BSc Research

The University of Reading Herbarium provides an invaluable teaching and research resource for those studying in the School of Biological Sciences, especially those following the Bioenvironmental stream of the BSc in Biological Sciences.

The BSc in Botany has now been incorporated into the BSc in Biological Sciences and there remains a regular use of the herbarium for project research. In recent years the emphasis has been on the use of specimens to study plant phenology but this year one project has been to rebuild and update the Herbarium website.

A number of these students use the Herbarium as part of their final year project, under supervision from their project tutor. Some examples of how the Herbarium is being actively used in Undergraduate research are shown below.

2013/14

"Investigating changes in lichen diversity with distance from major roads across South London"

by Edwin Malins.

"For my undergraduate project investigating lichen abundance and diversity with increasing distanceEd searching for lichen specimens from major roads in London, I found the lichen section of the herbarium a useful resource to correctly identify the species that I found."

"The availability of a variety of samples of each species makes this much easier due to the variation that can occur between individual lichens. Although some of the older specimens have faded, they still retain distinctive physical characteristics which provide a means for comparison that diagrams and photographs never can."

"The samples that I collected will also be stored in the herbarium, perhaps providing an insight into the return of lichens to urban areas for anyone doing research in this area in the future."

 

"The availability of resources and flowering phenology on Whiteknights campus"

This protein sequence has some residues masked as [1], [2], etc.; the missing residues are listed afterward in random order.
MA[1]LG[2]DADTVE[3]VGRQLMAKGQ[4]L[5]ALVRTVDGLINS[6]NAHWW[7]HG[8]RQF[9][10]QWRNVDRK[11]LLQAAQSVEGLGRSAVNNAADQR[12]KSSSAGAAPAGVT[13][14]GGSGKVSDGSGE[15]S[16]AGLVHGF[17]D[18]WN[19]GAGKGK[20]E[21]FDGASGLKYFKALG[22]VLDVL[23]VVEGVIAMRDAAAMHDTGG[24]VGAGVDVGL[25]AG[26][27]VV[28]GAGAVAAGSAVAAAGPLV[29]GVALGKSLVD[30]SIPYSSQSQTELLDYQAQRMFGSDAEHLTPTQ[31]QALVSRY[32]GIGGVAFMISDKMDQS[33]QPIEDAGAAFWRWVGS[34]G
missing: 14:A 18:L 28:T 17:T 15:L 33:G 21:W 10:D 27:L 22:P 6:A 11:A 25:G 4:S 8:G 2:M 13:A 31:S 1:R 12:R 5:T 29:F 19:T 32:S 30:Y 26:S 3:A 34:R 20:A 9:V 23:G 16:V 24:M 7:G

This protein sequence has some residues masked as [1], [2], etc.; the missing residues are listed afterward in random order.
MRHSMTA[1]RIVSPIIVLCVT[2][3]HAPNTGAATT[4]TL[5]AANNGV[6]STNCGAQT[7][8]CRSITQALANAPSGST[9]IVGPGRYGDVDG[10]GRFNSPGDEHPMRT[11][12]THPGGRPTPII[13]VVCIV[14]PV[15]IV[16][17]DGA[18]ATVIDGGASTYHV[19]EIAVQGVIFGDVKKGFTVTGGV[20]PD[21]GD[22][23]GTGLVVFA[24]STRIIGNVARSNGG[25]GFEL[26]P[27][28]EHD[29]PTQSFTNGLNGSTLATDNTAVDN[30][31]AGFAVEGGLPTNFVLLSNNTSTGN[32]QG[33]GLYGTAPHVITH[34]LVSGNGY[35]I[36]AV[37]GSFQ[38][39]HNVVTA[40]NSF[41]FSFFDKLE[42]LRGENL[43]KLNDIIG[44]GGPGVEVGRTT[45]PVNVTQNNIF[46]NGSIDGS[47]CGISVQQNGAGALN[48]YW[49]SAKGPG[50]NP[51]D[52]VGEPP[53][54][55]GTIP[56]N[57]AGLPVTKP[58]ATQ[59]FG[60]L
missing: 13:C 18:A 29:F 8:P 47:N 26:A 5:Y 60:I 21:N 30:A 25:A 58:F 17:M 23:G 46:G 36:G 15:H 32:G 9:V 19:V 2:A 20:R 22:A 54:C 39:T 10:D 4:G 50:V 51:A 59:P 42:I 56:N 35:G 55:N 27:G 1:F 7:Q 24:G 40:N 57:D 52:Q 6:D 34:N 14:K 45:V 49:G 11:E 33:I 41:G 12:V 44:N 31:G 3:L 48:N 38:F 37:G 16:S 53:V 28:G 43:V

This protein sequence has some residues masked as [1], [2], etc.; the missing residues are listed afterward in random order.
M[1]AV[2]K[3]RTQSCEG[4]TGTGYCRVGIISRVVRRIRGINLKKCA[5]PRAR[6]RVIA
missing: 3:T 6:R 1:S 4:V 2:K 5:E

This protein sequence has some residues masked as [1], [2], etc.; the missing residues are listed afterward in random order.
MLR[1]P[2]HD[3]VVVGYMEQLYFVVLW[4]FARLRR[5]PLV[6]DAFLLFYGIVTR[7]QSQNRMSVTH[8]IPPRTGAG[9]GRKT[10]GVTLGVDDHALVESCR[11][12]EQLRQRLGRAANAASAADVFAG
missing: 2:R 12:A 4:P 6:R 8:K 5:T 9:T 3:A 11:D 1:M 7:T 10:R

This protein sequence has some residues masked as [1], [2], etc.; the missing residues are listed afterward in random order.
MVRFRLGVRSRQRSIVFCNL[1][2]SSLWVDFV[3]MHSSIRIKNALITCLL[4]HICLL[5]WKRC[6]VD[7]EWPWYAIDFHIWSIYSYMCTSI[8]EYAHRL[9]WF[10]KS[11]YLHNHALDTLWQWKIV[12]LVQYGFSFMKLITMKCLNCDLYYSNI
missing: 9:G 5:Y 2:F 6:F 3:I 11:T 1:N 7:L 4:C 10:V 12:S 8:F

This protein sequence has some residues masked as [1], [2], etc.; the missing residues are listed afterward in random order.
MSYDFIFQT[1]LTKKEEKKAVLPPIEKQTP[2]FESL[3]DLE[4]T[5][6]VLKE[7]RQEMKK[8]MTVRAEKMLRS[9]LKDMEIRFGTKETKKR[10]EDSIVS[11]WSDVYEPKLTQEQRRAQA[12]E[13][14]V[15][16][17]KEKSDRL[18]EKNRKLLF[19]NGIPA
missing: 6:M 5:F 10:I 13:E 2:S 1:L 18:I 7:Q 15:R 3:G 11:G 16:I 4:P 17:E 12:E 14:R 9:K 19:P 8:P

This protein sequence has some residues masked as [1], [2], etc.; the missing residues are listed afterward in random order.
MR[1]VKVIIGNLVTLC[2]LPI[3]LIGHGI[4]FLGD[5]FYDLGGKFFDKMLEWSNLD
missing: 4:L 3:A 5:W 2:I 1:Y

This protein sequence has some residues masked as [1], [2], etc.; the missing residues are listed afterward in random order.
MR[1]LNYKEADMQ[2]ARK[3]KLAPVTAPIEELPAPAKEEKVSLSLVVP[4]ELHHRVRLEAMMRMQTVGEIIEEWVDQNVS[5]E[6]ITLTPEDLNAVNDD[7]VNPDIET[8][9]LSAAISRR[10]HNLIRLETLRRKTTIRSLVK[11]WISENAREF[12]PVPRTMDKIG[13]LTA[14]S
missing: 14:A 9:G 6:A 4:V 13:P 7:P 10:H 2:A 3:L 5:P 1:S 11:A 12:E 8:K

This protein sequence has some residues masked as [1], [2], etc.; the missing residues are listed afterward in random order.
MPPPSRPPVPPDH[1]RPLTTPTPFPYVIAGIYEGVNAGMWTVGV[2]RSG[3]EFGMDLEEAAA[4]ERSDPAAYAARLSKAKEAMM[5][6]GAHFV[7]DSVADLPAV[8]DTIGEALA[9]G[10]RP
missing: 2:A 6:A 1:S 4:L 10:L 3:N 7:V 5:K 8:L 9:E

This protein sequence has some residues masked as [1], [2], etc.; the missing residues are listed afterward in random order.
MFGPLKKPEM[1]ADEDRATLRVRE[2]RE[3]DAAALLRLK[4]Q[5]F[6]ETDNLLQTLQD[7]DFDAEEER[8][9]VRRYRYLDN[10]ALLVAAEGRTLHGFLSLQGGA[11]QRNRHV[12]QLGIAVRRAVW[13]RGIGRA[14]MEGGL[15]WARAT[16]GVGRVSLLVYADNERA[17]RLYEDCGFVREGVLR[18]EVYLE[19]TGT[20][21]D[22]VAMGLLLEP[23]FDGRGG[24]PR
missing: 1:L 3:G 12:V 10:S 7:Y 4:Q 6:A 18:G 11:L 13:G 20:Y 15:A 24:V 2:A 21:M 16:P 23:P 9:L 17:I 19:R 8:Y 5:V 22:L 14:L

by Billy Lumley.

"My project is aiming to see what resources are available to give anBilly in the herbarium indication of past flowering phenology specifically on Whiteknights campus."

"Herbarium RNG provides a significant source of past phenological data (in terms of date of collection and observable reproductive stage of specimens), covering both a large variety of species present on campus and a significant time period. By using this data in combination with current observational studies and other potential sources such as fix-dated photographs we have the potential to map the past reactions of flowering phenology to climate change."

 

"What can herbarium data tell us about flowering phenology in the Grass family?"

by Loris Kefala.Loris in the herbarium

"In the herbarium I look at specimens of the family Poaceae from the British Isles. I identify their phenology by observing each specimen under the microscope as their anthers and stigmas are small and hard to observe with the naked eye."

"I record the collection information from each specimen in an Excel spreadsheet (species name, location of collection, date of collection, habitat characteristics and if flowering: flowering stage according to the BBCH system)."

"I also take pictures of some of the specimens."

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